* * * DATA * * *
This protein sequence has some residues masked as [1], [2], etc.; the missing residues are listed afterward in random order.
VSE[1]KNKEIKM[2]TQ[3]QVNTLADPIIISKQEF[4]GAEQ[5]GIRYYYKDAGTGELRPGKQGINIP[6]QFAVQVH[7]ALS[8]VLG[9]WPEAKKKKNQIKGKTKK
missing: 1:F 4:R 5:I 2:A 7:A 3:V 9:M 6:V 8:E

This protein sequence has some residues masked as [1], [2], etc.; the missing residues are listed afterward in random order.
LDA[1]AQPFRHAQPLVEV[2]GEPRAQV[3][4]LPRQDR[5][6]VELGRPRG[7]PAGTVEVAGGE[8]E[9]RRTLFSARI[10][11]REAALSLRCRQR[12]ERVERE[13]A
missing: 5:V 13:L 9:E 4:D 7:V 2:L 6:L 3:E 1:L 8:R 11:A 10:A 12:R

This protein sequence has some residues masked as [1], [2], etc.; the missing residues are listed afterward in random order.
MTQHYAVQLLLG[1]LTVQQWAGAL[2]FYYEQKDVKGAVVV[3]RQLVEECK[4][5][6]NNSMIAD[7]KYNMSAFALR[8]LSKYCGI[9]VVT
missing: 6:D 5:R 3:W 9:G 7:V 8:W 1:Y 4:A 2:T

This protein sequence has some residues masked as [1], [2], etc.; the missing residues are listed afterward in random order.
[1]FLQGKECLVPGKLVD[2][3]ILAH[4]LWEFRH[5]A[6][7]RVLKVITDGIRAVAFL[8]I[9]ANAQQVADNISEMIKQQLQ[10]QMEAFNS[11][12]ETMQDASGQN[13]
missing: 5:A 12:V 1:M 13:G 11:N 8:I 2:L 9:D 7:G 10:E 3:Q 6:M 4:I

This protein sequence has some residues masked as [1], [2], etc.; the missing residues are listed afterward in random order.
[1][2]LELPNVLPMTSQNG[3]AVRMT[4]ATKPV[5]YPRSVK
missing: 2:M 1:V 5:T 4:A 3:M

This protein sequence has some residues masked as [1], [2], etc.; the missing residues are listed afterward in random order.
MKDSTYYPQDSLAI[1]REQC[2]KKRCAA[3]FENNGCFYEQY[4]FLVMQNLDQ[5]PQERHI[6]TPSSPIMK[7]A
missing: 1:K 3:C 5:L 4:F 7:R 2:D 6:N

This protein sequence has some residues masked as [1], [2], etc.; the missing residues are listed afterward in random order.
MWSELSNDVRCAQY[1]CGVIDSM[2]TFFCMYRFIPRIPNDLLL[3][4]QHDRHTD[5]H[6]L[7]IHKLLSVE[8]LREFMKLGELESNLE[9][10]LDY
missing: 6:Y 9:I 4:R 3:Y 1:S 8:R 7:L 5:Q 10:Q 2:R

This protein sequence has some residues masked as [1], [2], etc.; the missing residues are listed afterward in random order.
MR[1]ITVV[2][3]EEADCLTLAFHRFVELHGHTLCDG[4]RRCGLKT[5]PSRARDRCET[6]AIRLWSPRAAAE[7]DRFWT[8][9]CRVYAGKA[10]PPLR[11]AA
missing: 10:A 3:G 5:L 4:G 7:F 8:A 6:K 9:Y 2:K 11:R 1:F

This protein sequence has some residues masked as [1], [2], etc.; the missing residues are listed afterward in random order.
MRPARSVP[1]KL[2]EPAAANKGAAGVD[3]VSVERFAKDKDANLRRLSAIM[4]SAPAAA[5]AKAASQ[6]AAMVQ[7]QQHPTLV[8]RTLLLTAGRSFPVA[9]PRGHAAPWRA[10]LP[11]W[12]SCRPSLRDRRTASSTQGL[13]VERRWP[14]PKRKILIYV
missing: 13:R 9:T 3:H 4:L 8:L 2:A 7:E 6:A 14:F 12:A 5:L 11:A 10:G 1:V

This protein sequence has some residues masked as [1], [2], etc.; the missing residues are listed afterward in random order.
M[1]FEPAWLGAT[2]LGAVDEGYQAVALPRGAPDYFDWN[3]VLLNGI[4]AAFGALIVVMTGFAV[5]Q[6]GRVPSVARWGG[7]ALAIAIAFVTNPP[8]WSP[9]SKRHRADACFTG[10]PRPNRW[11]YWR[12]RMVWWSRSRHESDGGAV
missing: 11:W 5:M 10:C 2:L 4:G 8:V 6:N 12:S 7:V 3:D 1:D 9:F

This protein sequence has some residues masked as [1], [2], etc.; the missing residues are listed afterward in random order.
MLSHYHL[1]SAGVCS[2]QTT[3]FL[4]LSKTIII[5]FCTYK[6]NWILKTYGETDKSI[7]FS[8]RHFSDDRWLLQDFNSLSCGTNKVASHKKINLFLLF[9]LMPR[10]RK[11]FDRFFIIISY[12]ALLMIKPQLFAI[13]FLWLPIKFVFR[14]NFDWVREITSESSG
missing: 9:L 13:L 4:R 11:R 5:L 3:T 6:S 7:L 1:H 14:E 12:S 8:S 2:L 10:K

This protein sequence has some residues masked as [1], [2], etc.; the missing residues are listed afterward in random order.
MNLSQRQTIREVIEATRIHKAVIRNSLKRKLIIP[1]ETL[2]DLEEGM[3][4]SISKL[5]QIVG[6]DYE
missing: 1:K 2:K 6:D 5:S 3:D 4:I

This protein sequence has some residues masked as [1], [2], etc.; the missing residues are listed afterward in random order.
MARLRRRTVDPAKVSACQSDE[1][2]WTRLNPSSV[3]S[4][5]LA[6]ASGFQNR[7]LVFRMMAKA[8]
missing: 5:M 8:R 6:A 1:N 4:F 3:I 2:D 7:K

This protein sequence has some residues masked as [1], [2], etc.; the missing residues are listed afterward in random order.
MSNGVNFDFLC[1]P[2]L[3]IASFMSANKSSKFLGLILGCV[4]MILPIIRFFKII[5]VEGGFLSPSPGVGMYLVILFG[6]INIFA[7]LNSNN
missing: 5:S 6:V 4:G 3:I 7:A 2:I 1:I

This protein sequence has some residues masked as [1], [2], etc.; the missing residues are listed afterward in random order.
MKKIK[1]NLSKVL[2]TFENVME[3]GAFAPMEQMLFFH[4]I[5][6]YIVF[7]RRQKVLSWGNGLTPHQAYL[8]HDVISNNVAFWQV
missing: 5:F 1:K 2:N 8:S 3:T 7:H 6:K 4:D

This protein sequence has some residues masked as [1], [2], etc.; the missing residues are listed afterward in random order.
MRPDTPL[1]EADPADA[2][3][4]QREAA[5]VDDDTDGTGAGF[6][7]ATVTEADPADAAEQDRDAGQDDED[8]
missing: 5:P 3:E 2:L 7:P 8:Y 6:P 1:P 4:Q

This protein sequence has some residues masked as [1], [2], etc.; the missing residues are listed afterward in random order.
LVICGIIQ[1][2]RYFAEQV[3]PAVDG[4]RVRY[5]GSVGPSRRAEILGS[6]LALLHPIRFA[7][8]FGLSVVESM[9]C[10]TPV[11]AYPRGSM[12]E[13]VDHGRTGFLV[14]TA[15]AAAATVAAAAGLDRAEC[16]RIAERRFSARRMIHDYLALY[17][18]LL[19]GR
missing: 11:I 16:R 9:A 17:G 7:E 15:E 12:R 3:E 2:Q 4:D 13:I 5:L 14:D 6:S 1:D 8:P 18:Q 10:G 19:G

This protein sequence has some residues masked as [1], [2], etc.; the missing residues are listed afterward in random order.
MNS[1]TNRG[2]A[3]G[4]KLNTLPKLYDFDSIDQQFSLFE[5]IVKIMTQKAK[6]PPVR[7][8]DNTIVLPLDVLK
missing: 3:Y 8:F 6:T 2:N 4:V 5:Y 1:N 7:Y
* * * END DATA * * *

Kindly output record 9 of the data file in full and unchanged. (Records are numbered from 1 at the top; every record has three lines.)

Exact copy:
This protein sequence has some residues masked as [1], [2], etc.; the missing residues are listed afterward in random order.
MRPARSVP[1]KL[2]EPAAANKGAAGVD[3]VSVERFAKDKDANLRRLSAIM[4]SAPAAA[5]AKAASQ[6]AAMVQ[7]QQHPTLV[8]RTLLLTAGRSFPVA[9]PRGHAAPWRA[10]LP[11]W[12]SCRPSLRDRRTASSTQGL[13]VERRWP[14]PKRKILIYV
missing: 13:R 9:T 3:H 4:L 8:L 2:A 7:E 6:A 14:F 12:A 5:L 11:A 10:G 1:V